Japanese mobile operator KDDI is preparing to launch what it believes will be the ‘killer’ application for next-generation networks. The company is introducing a service next month which allows full-length songs to be downloaded to mobile handsets, with users initially having a choice from around 10,000 songs on six websites. 20 record companies have already been signed up to provide music content.
According to the Financial Times, downloads will cost several hundred yen each, equivalent to a few dollars, and on KDDI’s CDMA2000 high speed network will take between 30 and 40 seconds. Advanced handsets can store up to 60 songs and these can then be transferred to a memory card.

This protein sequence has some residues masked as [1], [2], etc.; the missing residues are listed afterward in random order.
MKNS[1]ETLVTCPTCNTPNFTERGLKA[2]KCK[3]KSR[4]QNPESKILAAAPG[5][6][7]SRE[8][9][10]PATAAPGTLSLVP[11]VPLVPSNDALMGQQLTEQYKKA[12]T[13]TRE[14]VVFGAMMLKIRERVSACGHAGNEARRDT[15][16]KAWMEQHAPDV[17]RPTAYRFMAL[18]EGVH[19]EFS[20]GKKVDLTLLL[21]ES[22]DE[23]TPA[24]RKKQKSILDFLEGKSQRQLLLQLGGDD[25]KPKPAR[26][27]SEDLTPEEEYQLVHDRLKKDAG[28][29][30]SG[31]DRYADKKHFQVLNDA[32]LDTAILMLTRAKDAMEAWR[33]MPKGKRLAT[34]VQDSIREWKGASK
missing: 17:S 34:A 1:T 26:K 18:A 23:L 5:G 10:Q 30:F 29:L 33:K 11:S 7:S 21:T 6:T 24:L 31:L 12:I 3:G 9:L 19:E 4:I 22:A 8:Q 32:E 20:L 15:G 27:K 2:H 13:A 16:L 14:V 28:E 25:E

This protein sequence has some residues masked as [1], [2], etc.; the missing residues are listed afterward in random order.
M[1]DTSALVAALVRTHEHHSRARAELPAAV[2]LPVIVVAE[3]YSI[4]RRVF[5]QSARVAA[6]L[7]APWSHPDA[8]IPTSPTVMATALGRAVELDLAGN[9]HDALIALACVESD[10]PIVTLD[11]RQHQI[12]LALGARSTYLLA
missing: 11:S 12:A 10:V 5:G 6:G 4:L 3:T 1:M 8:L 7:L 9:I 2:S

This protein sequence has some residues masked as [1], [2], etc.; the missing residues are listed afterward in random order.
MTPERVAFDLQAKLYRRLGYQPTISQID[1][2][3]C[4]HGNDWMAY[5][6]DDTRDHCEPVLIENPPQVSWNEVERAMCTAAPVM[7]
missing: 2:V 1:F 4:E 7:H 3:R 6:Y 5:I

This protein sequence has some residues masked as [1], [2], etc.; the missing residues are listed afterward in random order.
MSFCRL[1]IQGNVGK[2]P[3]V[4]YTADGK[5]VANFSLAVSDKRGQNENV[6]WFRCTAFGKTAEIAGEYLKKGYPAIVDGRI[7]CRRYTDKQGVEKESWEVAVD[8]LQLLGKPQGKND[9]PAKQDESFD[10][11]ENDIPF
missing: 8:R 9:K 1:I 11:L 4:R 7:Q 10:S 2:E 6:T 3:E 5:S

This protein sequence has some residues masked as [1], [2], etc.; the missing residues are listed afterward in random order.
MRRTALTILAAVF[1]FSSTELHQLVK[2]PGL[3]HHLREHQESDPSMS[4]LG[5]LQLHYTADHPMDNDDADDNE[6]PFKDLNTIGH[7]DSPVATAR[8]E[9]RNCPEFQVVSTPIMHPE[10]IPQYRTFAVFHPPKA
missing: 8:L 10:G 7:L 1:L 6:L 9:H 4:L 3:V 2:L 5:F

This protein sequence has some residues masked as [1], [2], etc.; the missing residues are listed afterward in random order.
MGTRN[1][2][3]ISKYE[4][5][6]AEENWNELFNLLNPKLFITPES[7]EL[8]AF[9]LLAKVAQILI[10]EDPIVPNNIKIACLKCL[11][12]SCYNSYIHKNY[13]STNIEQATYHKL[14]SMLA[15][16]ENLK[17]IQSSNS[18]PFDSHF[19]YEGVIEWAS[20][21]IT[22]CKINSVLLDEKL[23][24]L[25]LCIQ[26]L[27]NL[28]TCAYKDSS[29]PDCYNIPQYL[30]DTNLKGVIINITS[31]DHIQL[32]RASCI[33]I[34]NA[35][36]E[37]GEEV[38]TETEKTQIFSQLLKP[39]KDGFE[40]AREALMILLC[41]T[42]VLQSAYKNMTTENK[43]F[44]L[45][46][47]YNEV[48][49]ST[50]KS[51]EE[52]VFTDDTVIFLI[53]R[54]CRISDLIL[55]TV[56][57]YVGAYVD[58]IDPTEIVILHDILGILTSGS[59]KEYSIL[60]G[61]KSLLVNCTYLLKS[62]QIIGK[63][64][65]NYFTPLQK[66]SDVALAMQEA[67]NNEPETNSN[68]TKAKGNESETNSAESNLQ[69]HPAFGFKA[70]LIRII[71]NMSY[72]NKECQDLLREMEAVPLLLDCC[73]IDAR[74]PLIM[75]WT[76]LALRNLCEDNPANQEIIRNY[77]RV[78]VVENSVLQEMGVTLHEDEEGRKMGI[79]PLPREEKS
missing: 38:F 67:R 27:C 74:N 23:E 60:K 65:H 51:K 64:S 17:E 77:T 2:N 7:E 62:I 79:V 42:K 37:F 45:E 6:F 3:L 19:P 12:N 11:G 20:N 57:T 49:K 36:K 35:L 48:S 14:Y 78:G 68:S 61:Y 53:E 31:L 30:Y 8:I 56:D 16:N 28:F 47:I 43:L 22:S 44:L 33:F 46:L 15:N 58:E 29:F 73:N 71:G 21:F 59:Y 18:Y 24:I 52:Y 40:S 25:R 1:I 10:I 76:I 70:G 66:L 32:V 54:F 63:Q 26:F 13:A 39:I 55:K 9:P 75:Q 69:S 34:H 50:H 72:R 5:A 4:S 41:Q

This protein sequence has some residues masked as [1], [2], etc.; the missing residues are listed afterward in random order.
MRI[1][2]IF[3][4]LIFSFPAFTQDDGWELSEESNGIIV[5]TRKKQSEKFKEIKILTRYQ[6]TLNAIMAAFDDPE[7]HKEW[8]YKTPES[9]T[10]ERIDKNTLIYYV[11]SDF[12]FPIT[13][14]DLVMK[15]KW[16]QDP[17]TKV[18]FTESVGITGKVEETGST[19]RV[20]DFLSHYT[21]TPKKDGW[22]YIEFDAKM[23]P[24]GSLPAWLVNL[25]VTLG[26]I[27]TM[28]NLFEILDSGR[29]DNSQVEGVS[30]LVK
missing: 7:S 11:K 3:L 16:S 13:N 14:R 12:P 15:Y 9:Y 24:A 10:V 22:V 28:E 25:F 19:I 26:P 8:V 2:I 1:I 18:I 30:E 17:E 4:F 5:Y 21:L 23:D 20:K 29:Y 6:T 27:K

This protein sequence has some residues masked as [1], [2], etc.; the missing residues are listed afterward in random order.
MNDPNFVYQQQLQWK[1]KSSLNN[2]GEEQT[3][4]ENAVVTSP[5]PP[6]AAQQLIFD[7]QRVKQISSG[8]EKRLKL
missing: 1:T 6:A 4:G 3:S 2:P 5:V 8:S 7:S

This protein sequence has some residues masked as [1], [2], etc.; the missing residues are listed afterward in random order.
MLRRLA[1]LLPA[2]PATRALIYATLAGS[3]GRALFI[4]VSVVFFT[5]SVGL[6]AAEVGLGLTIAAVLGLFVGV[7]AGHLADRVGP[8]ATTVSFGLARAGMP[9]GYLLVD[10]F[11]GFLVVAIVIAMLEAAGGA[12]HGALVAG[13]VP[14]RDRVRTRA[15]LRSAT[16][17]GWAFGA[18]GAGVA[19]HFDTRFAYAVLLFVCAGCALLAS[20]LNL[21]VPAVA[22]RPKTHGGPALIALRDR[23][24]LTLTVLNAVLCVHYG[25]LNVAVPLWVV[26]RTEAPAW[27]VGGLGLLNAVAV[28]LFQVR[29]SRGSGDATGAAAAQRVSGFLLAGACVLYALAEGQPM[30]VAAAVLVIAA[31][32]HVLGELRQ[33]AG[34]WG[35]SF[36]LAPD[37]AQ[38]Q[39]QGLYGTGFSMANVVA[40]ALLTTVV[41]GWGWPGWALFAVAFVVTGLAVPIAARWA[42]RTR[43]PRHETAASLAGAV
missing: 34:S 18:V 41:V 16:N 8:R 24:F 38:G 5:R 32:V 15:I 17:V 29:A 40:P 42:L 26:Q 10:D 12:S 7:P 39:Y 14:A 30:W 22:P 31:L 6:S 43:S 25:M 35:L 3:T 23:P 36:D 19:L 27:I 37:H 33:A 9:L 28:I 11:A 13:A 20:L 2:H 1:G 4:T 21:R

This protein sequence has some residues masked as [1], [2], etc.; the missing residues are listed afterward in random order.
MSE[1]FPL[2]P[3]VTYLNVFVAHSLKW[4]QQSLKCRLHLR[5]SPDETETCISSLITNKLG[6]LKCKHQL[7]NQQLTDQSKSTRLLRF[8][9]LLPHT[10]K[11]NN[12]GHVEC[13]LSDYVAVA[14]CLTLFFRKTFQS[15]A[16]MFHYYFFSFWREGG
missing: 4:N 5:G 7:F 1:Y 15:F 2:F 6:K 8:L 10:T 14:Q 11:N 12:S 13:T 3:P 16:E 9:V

Tadashi Onodera, KDDI’s president, says the “ground-breaking” new application will be a “defining service” for his company. If successful in Japan, the service could well spread to other 3G markets, where operators are all eager to generate revenues to recoup the cost of licences and network rollouts.